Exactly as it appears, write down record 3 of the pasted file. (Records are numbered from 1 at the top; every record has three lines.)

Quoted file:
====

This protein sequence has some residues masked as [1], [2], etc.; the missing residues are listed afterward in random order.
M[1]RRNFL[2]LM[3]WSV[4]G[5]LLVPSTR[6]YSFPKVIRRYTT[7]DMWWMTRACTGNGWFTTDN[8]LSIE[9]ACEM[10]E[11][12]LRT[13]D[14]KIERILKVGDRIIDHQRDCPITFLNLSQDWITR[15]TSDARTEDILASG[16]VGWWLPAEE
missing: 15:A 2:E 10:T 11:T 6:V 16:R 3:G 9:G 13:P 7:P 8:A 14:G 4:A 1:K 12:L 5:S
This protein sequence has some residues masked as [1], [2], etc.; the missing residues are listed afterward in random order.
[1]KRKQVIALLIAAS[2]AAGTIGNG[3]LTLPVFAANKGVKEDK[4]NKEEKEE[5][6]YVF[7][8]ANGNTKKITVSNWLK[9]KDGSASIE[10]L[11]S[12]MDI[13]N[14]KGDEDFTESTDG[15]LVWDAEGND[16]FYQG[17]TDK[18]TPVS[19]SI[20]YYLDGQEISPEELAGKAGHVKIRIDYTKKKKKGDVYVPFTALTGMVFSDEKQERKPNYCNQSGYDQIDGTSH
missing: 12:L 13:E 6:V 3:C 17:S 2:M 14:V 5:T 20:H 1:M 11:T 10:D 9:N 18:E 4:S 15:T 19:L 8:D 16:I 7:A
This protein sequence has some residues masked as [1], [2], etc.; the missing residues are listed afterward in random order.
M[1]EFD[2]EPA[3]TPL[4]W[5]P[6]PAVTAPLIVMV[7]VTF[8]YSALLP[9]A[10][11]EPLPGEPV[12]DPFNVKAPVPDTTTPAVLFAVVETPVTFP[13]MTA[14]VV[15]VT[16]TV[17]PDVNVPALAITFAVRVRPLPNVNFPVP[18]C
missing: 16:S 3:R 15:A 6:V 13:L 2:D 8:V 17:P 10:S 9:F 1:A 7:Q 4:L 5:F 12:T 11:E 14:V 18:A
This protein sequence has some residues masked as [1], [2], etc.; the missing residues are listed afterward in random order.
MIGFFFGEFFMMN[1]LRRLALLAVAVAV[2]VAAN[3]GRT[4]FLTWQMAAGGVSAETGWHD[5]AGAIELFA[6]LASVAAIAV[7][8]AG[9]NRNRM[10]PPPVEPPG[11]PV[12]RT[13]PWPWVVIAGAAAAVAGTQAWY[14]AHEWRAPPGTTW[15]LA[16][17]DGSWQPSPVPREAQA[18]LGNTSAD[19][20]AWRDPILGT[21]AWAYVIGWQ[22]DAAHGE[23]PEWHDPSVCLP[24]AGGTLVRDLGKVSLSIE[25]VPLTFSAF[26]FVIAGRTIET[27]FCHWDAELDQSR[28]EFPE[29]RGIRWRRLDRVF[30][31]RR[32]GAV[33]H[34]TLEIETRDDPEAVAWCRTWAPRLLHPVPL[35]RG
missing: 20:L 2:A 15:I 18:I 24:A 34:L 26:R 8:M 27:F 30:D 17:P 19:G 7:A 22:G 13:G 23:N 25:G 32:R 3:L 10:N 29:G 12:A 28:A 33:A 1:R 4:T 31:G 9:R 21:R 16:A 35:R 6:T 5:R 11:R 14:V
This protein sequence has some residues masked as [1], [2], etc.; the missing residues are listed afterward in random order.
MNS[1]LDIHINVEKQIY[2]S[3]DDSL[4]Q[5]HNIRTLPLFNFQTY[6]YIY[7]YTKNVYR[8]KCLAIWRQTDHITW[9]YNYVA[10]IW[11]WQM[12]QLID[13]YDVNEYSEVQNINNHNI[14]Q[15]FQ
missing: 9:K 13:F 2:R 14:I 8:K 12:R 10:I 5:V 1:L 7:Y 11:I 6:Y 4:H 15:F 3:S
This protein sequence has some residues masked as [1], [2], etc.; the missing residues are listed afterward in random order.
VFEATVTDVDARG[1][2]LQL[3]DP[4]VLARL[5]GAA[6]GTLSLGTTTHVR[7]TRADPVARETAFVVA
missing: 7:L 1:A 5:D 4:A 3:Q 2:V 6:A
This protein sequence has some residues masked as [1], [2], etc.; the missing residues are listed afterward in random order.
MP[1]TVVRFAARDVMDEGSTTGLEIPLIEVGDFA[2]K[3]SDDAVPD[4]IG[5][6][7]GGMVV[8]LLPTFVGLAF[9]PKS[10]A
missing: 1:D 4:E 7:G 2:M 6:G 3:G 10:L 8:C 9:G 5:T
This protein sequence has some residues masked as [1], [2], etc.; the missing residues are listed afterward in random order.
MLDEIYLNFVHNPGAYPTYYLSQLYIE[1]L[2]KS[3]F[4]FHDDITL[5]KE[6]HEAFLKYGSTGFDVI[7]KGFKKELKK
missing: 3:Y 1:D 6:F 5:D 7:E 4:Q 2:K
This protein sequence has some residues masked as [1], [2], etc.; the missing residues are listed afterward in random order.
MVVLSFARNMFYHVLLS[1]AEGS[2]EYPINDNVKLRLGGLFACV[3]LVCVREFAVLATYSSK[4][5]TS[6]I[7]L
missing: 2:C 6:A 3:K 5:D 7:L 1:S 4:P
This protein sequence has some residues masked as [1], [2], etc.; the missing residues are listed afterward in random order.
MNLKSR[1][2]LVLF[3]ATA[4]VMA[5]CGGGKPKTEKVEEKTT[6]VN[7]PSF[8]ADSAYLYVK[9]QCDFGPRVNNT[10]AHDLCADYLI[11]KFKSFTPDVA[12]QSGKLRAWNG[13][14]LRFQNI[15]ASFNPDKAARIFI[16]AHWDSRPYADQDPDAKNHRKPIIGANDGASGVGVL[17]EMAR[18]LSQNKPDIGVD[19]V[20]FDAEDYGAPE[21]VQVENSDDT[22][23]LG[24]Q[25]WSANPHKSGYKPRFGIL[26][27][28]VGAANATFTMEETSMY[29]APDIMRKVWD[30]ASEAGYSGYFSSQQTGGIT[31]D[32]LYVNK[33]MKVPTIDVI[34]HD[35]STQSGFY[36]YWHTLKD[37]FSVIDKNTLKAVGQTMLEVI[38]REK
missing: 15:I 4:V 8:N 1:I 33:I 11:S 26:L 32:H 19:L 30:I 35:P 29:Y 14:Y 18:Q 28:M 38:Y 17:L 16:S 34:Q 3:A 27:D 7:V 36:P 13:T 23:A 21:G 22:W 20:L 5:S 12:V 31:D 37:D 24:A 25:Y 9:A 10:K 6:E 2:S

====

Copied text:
This protein sequence has some residues masked as [1], [2], etc.; the missing residues are listed afterward in random order.
M[1]EFD[2]EPA[3]TPL[4]W[5]P[6]PAVTAPLIVMV[7]VTF[8]YSALLP[9]A[10][11]EPLPGEPV[12]DPFNVKAPVPDTTTPAVLFAVVETPVTFP[13]MTA[14]VV[15]VT[16]TV[17]PDVNVPALAITFAVRVRPLPNVNFPVP[18]C
missing: 16:S 3:R 15:A 6:V 13:L 2:D 8:V 17:P 10:S 9:F 1:A 7:Q 4:L 5:F 12:T 11:E 14:V 18:A